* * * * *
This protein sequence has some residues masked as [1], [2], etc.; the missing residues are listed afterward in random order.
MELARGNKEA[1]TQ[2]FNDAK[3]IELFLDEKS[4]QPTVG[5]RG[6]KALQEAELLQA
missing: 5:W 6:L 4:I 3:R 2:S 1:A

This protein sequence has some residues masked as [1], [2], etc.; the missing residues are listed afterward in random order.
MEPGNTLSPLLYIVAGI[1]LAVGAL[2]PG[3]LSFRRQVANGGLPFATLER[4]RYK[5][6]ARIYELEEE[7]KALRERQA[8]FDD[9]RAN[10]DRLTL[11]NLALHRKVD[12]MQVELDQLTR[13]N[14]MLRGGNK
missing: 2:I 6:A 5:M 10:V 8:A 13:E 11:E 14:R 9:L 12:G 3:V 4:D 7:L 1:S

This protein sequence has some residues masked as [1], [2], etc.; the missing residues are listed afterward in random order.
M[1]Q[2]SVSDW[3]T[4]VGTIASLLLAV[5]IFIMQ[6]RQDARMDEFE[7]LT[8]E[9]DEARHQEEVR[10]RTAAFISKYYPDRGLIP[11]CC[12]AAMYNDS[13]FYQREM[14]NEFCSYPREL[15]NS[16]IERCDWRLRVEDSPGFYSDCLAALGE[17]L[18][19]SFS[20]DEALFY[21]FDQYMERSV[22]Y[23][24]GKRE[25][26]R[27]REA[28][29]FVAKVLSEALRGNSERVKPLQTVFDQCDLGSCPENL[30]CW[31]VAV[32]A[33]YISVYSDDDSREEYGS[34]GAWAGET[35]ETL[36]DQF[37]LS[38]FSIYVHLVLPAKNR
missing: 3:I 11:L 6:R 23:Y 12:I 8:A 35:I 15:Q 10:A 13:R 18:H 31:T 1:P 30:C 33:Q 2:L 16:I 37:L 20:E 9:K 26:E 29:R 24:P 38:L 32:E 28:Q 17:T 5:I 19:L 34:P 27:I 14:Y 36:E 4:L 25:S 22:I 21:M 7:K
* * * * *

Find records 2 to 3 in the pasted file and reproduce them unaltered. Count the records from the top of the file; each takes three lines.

This protein sequence has some residues masked as [1], [2], etc.; the missing residues are listed afterward in random order.
MEPGNTLSPLLYIVAGI[1]LAVGAL[2]PG[3]LSFRRQVANGGLPFATLER[4]RYK[5][6]ARIYELEEE[7]KALRERQA[8]FDD[9]RAN[10]DRLTL[11]NLALHRKVD[12]MQVELDQLTR[13]N[14]MLRGGNK
missing: 2:I 6:A 5:M 10:V 8:A 13:E 11:E 14:R 9:L 12:G 3:V 4:D 7:L 1:S

This protein sequence has some residues masked as [1], [2], etc.; the missing residues are listed afterward in random order.
M[1]Q[2]SVSDW[3]T[4]VGTIASLLLAV[5]IFIMQ[6]RQDARMDEFE[7]LT[8]E[9]DEARHQEEVR[10]RTAAFISKYYPDRGLIP[11]CC[12]AAMYNDS[13]FYQREM[14]NEFCSYPREL[15]NS[16]IERCDWRLRVEDSPGFYSDCLAALGE[17]L[18][19]SFS[20]DEALFY[21]FDQYMERSV[22]Y[23][24]GKRE[25][26]R[27]REA[28][29]FVAKVLSEALRGNSERVKPLQTVFDQCDLGSCPENL[30]CW[31]VAV[32]A[33]YISVYSDDDSREEYGS[34]GAWAGET[35]ETL[36]DQF[37]LS[38]FSIYVHLVLPAKNR
missing: 3:I 11:L 6:R 23:Y 12:I 8:A 35:I 15:Q 10:A 13:R 18:H 31:T 1:P 30:C 33:Q 2:L 16:I 37:L 20:E 9:K 26:E 29:R 24:P 38:L 32:E 28:Q 17:T 5:I 19:L 34:P 27:I 14:Y 36:E 4:L 25:S 22:I 21:M 7:K